Bill Gates, the Microsoft (MSFT) co-founder and philanthropist, discussed the software giant’s future and U.S. immigration policies in an exclusive interview with the FOX Business Network.
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Speaking in Davos, Switzerland, at the World Economic Forum, Gates told FBN’s Maria Bartiromo that the U.S. still holds a “phenomenal” amount of the world’s innovation despite questions over immigration laws.
But lawmakers need to fix the nation’s immigration system in order to keep talent in America and create jobs around those individuals, he added.
“It is kind of perverse to provide the education and then, even somebody who’s being offered a very high-paying job, they’ve got to go to Canada or back to India,” Gates said Friday on “Opening Bell with Maria Bartiromo.”
As for education, Gates argued that Common Core, a national set of standards for kindergarten through high school, isn’t a curriculum and “doesn’t constrain how teachers do things.” He likened Common Core to an electrical plug, saying it creates uniformity for how much students need to know.
Gates also said the U.S. needs to have education standards “that are high enough that we are competitive with other countries.”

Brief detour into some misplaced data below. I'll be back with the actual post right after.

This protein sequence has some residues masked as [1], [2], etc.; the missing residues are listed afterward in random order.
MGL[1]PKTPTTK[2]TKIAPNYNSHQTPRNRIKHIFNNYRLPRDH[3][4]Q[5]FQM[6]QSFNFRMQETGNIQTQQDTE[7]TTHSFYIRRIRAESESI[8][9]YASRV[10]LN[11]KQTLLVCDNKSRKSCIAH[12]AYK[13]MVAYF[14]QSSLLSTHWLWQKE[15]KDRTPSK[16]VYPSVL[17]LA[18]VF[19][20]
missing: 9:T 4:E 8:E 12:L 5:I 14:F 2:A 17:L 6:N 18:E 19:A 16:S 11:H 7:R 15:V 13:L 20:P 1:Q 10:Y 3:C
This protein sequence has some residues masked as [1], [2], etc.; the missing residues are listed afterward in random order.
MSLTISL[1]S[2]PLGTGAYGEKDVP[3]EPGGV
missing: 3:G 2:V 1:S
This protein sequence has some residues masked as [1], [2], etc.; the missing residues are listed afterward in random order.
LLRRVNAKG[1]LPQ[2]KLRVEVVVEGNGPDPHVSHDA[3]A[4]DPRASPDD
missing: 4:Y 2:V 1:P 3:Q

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With tax reform also waiting in the wings on Capitol Hill, Gates believes medical costs present the biggest challenge for the U.S. budget.
“I’m afraid that we’ve been distracted from the issue of why we spend so much more than others,” he explained. “This should be a technocratic thing, not a partisan thing, why this system is not working as efficiently as it could.”
Gates and his wife, Melinda, released their annual letter this week. In it, they project the mortality rate of children worldwide will be cut in half by 2030, and mobile banking will help 2.5 billion people who currently don’t have access to inexpensive financial services.
The Bill & Melinda Gates Foundation remains focused on fighting polio as well. Gates predicated that in a couple years, polio will become the second disease to be eradicated.
Gates also remarked on the future of Microsoft (MSFT), where he now serves as a technology advisor. Earlier this week, the software giant unveiled its next operating system, Windows 10, along with new innovations in virtual reality.
According to Gates, Microsoft Chief Executive Satya Nadella is driving the company to lead in areas “where we hadn’t been the leader before,” such as mobile and cloud computing.
“It’s a very competitive business,” Gates said. “There’s a certain energy about the company. [Nadella] gets advice from me on some particular areas. I’m glad to help.”